The Great Gatsby Wolfshiem Quotes

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Characters in The Great Gatsby put the thought of money and success before their own health and living standards or personal relationships. When Gatsby takes Nick downtown to go meet up with some associates for lunch, he introduces Nick to Meyer Wolfshiem. Wolfshiem is clearly a mobster of some sort and goes on to discuss an old building across the street from where they were dining after Nick questions its significance,“‘The old Metropole,’ brooded Mr. Wolfshiem gloomily. ‘Filled with faces dead and gone. Filled with friends gone now forever. I can’t forget so long as I live the night they shot Rosy Rosenthal there’”(Fitzgerald 76). Wolfshiem’s unreserved conversation with Nick and Gatsby about a friend being murdered shows his acclimation …show more content…

Based upon these clues, the reader can infer that Gatsby is willing to put his own life on the line simply by being associated with Wolfshiem and the scene of organized crime. Clearly the fast accruement of wealth outweighs the possibility of his own peril in Gatsby’s eyes. Wolfshiem also crops up later on in the story after Gatsby’s murder. Nick sends Gatsby’s butler into New York with a letter requesting Wolfshiem to come to the funeral. The butler brings back Wolfshiem’s response which includes, among other things, “Such a mad act as that man did should make us all think. I cannot come down now as I am tied up in some very important business and cannot get mixed up in this thing now” (Fitzgerald 177). Wolfshiem’s statement that he “cannot get mixed up in this thing now” shows his concern about simply being associated with Gatsby as more information comes out about him. His entire letter conveys a sympathetic and depressed tone. However, when he is given a chance to back up these emotions by coming to Gatsby’s funeral, he denies it. Wolfshiem is concerned that association with Gatsby may harm his “business” …show more content…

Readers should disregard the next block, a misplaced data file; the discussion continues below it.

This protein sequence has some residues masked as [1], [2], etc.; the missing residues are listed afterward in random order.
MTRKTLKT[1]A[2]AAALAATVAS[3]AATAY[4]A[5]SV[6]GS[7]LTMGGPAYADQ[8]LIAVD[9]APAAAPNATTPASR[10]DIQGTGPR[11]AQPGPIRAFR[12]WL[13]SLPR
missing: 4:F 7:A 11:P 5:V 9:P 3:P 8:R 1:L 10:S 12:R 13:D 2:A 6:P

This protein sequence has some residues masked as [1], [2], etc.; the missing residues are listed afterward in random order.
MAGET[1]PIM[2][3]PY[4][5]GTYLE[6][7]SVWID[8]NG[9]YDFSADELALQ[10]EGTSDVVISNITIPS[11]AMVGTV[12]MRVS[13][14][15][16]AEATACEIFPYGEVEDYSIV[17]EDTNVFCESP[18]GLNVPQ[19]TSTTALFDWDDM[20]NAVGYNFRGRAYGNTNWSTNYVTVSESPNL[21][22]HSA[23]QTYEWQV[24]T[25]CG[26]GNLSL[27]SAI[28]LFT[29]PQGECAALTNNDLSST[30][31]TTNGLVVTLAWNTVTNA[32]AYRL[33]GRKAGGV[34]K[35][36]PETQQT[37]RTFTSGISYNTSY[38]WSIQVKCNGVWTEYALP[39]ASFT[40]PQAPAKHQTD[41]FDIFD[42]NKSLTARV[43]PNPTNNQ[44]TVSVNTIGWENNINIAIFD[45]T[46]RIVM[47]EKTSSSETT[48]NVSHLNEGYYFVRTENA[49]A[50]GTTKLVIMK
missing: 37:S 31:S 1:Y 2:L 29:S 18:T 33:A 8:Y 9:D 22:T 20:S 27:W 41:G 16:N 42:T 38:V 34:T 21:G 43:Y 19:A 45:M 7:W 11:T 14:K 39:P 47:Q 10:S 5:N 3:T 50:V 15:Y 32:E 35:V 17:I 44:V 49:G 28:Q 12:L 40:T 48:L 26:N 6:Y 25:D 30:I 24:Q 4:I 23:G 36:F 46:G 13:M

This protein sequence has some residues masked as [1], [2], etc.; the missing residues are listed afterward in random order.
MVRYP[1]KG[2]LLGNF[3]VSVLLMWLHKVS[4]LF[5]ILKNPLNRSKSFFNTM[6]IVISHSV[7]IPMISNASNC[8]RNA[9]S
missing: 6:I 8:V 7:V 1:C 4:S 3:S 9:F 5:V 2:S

In her literary criticism of The Great Gatsby titled “Herstory” and Daisy Buchanan, Leland S. Person Jr. describes the conflict that Daisy comes into with both Tom and Gatsby. Person describes Daisy as a victim of the actions of the men in her life, reasoning that “She is victim first of Tom Buchanan’s ‘cruel’ power, but then of Gatsby’s increasingly depersonalized vision of her” (Person Jr. 250). While Daisy is victimized and objectified by both Gatsby and Tom more and more as the novel wares on, she ultimately has the opportunity to choose the more malleable if not lesser of the two evils. In Daisy’s relationship with Tom, Tom holds the majority of the power and is thus able to dictate her actions much more easily. However, when she is with Gatsby, it is by her own decision. Gatsby gives her the opportunity to choose her own course of action. While it is true that Gatsby sees a relationship with Daisy as a goal rather than a relationship, Daisy has the opportunity to control her own destiny when she is with Gatsby. This makes her eventual decision to stay with Tom even more revealing, towards her deeper, possibly even hidden to herself, motivation of wealth and social

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